}
        ... Choose your fate wisely young one. */
     return;
    }
    I hope the code is understandable. Notice that I chose to represent the children like a string... a list of elements, ended by a null character. There are other ways of handling how many children there are, it all depends on how you choose to implement the tree.

    EDIT: I am addicted to using comments in code which are too long, and mess up the browser window
    Last edited by QuestionC; 09-23-2001 at 10:12 PM.

  7. #7
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    You know what? I'm stupid. I write that long big post, walk away, come back, and realise that I didn't give a reason for using a tNode ** at all. Why use a table of tNodes when you could just use an array of tNodes? I can think of a structure where that'd be neccisary... but it's not a tree.

    Of course, there are upsides to using an array of pointers to structures instead of an array of structures, the biggest one being that if your structures are of great number or size, then an array would have to put them in a continuous memory block, which has it's downsides, but that doesn't mean you can't still store the children as an array.

  8. #8
    the Corvetter
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    So, you're saying if I do this:
    Code:
    char *chngstr(char *string)
    {
        string[0] = 'A';
        return string;
    }
    
    int main()
    {
        char new_string[] = "Garfield";
        printf("%s\n", new_string);
        chngstr(new_string);
        printf("%s", new_string);
    
        return (0);
    }
    Will this print out:
    Garfield
    Aarfield

    Or will this print out:
    Garfield
    Garfield

    So, if the function only has the changes local, then it should print out the second selection, right? If this is right, then I understand what you are saying. Thanks.
    1978 Silver Anniversary Corvette

  9. #9
    zen
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    So, if the function only has the changes local, then it should print out the second selection, right?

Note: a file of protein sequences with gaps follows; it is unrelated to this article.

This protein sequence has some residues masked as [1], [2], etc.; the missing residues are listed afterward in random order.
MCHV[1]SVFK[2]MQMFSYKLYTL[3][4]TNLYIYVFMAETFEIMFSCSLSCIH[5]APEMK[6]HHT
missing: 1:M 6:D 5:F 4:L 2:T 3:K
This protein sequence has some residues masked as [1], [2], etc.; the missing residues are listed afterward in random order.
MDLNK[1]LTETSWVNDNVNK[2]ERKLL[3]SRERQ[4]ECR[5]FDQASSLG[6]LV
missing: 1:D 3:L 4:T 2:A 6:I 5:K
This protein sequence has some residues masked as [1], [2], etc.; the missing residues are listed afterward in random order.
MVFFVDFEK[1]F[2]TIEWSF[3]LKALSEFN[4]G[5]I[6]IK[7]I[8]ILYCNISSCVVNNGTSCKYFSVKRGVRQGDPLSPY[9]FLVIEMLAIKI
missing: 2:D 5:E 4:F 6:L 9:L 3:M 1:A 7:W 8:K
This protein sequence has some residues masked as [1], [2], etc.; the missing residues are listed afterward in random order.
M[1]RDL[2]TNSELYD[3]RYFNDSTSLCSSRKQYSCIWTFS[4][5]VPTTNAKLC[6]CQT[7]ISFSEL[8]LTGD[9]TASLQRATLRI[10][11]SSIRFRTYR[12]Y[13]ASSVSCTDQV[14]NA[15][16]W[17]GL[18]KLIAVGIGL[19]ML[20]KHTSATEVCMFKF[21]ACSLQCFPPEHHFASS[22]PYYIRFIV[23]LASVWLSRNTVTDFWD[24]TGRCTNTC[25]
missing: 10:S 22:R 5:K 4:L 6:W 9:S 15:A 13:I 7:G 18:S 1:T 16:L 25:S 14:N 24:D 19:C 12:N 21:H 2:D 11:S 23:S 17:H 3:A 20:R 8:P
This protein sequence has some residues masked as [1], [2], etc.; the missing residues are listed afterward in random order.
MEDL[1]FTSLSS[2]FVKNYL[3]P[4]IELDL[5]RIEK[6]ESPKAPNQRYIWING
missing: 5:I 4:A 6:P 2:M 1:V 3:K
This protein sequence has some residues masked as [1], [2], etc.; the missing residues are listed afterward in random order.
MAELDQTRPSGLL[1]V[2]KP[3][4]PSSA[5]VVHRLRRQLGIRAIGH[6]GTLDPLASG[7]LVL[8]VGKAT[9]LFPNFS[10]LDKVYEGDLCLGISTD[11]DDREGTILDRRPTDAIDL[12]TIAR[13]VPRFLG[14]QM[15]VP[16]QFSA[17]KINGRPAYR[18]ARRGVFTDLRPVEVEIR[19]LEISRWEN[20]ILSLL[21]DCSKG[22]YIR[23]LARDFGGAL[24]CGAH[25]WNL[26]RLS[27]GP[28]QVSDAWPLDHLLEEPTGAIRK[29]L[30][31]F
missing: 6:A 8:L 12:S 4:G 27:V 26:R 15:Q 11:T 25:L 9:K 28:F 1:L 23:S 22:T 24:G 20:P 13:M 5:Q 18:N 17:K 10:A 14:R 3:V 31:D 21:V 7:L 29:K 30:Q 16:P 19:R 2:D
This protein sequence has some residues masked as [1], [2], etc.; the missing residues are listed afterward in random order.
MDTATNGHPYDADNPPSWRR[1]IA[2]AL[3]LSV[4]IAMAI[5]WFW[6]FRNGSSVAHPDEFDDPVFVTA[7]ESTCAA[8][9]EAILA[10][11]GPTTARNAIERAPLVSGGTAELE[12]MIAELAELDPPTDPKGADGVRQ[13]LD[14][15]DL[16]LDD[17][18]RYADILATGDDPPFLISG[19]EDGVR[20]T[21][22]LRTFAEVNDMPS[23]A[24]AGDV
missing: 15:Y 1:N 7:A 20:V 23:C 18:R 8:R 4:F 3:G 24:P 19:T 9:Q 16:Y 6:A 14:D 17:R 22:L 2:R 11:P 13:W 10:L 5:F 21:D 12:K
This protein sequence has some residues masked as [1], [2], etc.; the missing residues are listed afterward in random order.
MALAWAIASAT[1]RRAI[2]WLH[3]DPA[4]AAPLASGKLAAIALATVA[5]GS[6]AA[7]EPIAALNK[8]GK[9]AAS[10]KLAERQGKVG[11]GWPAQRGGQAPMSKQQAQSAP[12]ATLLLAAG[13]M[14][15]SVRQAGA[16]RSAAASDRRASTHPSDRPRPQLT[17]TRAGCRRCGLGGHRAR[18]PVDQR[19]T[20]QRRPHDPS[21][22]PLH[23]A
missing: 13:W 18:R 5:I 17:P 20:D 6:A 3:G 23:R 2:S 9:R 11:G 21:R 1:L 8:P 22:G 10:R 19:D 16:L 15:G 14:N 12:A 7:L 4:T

No, firstly you're not pointing the string pointer anywhere else, you are only changing a value in a memory location that the original char pointer points to, and even if you were pointing the pointer elsewhere then the value would be retained (as long as the memory location it was set to was not local to the function and on the stack) as you are returning the pointer from your function.

    Therefore there is no need to return the pointer. Your function modifies the contents of the string pointed to by the char pointer passed into the function.

    If you try this, it will show that the string points elsewhere in the function, but that this is only local to the function -

    Code:
    #include <stdio.h>
    
    
    char name[]="zen";
    
    void chngstr(char *string)
    {
        string = name;
    	printf("In function string = %s\n",string);
        
    }
    
    int main()
    {
        char new_string[] = "Garfield";
        printf("Before Function string = %s\n", new_string);
        chngstr(new_string);
        printf("After function has returned string = %s\n", new_string);
    
        return 0;
    }

    Two of the possible methods of making this change permanent are firstly returning the pointer from the function -

    Code:
    #include <stdio.h>
    
    char* name="zen"; 
    
    char* chngstr(char *string)
    {
        string = name;
    	printf("In function string = %s\n",string);
    	return string;
        
    }
    
    int main()
    {
        char* new_string = "Garfield";
        printf("Before Function string = %s\n", new_string);
        new_string =chngstr(new_string);
        printf("After function has returned string = %s\n", new_string);
    
        return 0;
    }
    Note - you shouldn't try modify the contents of these strings when using char pointers instead of arrays.

    A second method would be using a pointer to a pointer and not returning a pointer to string -

    Code:
    #include <stdio.h>
    
    char* name="zen";
    
    void chngstr(char **string)
    {
        *string = name;
    	printf("In function string = %s\n",*string);
    	    
    }
    
    int main()
    {
        char* new_string = "Garfield";
        printf("Before Function string = %s\n", new_string);
        chngstr(&new_string);
        printf("After function has returned string = %s\n", new_string);
    
        return 0;
    }
    zen